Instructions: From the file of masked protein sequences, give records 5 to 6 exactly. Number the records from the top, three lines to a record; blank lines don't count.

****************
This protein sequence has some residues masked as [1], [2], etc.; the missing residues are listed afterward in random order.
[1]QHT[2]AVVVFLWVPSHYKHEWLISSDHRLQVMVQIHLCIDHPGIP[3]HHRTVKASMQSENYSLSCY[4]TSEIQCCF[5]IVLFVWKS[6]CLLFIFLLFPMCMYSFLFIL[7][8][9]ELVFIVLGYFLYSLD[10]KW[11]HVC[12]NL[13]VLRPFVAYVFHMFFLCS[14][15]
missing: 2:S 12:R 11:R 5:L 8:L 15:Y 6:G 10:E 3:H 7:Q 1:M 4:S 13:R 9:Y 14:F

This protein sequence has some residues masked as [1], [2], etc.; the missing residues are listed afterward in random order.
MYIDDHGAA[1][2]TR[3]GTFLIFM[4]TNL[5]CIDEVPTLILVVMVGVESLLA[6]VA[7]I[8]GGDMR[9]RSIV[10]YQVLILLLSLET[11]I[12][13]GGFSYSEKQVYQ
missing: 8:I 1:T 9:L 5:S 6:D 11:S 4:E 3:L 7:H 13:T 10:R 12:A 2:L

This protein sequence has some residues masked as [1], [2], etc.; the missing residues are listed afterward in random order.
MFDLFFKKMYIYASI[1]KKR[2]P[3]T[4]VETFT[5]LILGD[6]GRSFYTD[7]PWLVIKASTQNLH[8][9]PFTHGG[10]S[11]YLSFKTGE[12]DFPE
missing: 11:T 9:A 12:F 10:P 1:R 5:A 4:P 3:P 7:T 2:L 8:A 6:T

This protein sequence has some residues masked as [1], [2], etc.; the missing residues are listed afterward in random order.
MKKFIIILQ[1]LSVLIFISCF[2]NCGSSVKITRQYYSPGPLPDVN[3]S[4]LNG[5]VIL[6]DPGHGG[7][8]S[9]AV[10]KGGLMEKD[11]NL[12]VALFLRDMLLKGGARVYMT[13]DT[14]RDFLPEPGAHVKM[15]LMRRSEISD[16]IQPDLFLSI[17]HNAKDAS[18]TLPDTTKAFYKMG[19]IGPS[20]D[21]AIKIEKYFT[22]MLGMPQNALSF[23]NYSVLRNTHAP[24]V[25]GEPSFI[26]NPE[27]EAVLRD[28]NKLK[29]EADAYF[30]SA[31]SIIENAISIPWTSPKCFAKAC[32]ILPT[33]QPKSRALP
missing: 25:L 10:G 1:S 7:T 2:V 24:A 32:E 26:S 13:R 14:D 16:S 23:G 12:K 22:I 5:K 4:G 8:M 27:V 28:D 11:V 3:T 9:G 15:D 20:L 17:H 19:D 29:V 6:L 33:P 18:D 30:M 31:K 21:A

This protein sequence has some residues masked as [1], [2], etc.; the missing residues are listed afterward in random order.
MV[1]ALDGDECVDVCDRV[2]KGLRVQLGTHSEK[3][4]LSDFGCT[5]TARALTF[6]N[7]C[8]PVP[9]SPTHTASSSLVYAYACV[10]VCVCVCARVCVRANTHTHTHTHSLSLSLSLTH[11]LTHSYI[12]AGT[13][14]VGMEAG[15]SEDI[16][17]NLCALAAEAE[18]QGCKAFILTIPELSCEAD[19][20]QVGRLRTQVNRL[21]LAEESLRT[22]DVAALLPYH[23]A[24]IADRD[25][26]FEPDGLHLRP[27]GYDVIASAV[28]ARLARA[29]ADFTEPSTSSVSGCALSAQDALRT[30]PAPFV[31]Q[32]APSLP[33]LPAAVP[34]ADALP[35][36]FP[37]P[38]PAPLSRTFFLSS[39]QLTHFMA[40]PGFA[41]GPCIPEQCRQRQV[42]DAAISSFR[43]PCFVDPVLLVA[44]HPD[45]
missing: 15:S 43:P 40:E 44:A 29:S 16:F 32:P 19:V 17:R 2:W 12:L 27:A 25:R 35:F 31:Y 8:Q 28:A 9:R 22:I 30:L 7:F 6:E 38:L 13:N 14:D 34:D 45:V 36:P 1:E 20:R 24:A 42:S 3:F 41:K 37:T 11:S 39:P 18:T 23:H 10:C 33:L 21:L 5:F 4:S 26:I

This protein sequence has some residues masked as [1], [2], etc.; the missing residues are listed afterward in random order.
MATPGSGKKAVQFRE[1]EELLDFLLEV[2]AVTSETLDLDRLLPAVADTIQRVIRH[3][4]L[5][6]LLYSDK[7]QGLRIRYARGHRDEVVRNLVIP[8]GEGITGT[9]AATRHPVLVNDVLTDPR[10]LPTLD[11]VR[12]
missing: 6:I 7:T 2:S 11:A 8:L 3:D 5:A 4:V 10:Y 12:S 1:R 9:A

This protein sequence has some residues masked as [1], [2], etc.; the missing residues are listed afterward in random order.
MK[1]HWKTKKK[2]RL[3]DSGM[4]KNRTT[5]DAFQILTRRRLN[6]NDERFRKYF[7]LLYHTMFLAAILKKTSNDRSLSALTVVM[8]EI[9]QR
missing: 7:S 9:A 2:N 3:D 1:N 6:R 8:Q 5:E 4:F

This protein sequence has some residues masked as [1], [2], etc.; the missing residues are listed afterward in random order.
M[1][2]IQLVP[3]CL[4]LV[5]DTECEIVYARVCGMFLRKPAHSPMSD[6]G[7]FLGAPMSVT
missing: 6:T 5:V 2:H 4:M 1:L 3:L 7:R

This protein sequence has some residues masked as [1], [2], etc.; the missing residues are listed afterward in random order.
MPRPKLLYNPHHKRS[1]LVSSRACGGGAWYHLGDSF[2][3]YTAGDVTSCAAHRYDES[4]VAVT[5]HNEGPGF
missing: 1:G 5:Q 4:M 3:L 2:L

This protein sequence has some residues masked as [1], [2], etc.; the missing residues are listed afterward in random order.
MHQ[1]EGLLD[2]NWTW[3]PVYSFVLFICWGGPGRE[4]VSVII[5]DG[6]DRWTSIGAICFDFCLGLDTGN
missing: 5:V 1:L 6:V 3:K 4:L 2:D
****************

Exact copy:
This protein sequence has some residues masked as [1], [2], etc.; the missing residues are listed afterward in random order.
MV[1]ALDGDECVDVCDRV[2]KGLRVQLGTHSEK[3][4]LSDFGCT[5]TARALTF[6]N[7]C[8]PVP[9]SPTHTASSSLVYAYACV[10]VCVCVCARVCVRANTHTHTHTHSLSLSLSLTH[11]LTHSYI[12]AGT[13][14]VGMEAG[15]SEDI[16][17]NLCALAAEAE[18]QGCKAFILTIPELSCEAD[19][20]QVGRLRTQVNRL[21]LAEESLRT[22]DVAALLPYH[23]A[24]IADRD[25][26]FEPDGLHLRP[27]GYDVIASAV[28]ARLARA[29]ADFTEPSTSSVSGCALSAQDALRT[30]PAPFV[31]Q[32]APSLP[33]LPAAVP[34]ADALP[35][36]FP[37]P[38]PAPLSRTFFLSS[39]QLTHFMA[40]PGFA[41]GPCIPEQCRQRQV[42]DAAISSFR[43]PCFVDPVLLVA[44]HPD[45]
missing: 15:S 43:P 40:E 44:A 29:S 16:F 32:P 19:V 17:R 2:W 12:L 27:A 25:R 35:F 31:Y 8:Q 28:A 9:R 22:I 30:L 7:F 6:E 38:L 13:N 14:D 34:D 45:V 36:P 1:E 20:R 24:A 42:S 3:F 41:K 37:T 11:S 39:P 18:T 23:H 10:C 33:L 21:L 5:F 4:S 26:I

This protein sequence has some residues masked as [1], [2], etc.; the missing residues are listed afterward in random order.
MATPGSGKKAVQFRE[1]EELLDFLLEV[2]AVTSETLDLDRLLPAVADTIQRVIRH[3][4]L[5][6]LLYSDK[7]QGLRIRYARGHRDEVVRNLVIP[8]GEGITGT[9]AATRHPVLVNDVLTDPR[10]LPTLD[11]VR[12]
missing: 6:I 7:T 2:S 11:A 8:L 3:D 5:A 4:V 10:Y 12:S 1:R 9:A